General Tips for Working with a Support Person
- Introduce yourself to both the customer and the support person.
- Talk directly to the customer, even if the support person is responding.
- Address the customer appropriately, such as asking “how can I help you today?” as opposed to asking the support person “can you find out what they need?”
- Don’t try to have side conversations with the support person.
- Provide any written materials to both the customer and the support person.
- Ensure the customer and the support person are not separated.
- Reserve theatrical seating prior to performance if necessary.
- Support Persons should not be charged for admission to show.
- Get permission from the customer prior to discussing confidential information
General Tips for Handling Service Animals
- Ensure the customer and their service animal are not separated.
- Avoid touching, petting or talking to the animal–when the animal is out with the customer, it is working and should not be distracted
- Get permission before providing water or anything else to the animal
- For theatrical productions the service animal should occupy the space reserved for wheelchairs. This ensures the safety of both the animal and other patrons. Seating must be reserved in advance for the patron. Patron seating is then reduced from 67 to 65.
Best Practice Tips: Deaf-Blind
- Understand that communication can take some time and be patient.
- Ask what would make the person the most comfortable and respect his/her needs to the maximum extent possible.
- Avoid sudden movements or touching the customer that may catch him/her off guard, unless it is an emergency.
Best Practice Tips: Physical Disabilities
- Always ask before touching or moving any assistive device.
- Ensure the environment is clear and free of obstacles.
- If you are providing one-on-one support, consider pulling up a chair and talking to the customer at their eye level.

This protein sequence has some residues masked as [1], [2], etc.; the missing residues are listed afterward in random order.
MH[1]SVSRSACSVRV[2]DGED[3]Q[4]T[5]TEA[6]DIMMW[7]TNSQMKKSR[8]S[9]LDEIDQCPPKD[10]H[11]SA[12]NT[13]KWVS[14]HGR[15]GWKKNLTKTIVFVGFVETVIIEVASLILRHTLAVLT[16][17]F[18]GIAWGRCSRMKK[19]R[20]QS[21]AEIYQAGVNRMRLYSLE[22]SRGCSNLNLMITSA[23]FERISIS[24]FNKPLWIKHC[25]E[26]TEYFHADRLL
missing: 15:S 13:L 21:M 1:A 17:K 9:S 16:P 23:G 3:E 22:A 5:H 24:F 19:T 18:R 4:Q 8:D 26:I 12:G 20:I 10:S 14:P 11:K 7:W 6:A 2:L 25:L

- Wheelchair accessibility is available on the main level of the Staircase Theatre. A wheelchair accessible ramp can be accessed by sidewalk at the end of the parking lot. Automatic doors are installed at both the back door and café entrance. You must engage the power supply switch located above the café door. The main level bathroom is wheelchair accessible, equipped with support bars. The theatre has a designated wheelchair accessible location for seating. When required for use, remove the 2 folding chairs and store behind stage. Patron seating is then reduced from 67 to 65 + wheelchair.
Best Practice Tips: Speech or Language Disabilities
- If you don’t understand, it is okay to ask the person to repeat the information
- Consider asking closed-ended questions inviting a “yes” or “no” response
- Be understanding and reassuring
Best Practice Tips: Mental Health Disabilities
- Listening skills are important when dealing with such situations as you need to understand the real issue to know how you can offer help
- Ask how you can help and try to work with the person to find a solution
- Be confident, patient and reassuring
Best Practice Tips: Intellectual Disabilities
Provide examples when sharing and providing information
- Remember that the person can make his or her own decisions
- Be patient and verify understanding
- Provide information in smaller chunks
Best Practice Tips: Learning Disabilities
- Respond to any requests for verbal information, assistance in completing forms and tasks with courtesy
- If necessary, allow extra time to complete tasks and projects
Best Practice Tips: Talking to People with Disabilities over the Phone
- Speak normally using clear plain language, don’t shout, and listen carefully
- Avoid interrupting or interjecting to finish sentences
- Patiently wait while the person explains themselves
- It is okay to politely ask the person to repeat information if you do not understand
- When using a TTY phone or message relay service, remember to speak as you would normally addressing the person and not the operator.
- The Disabled and Aged Regional Transportation System (D.A.R.T.S.) is the non profit charitable organization that provides the Para-Transit service in Hamilton. D.A.R.T.S. is a door to door transportation service employing wheelchair accessible buses and contracted taxi services when appropriate.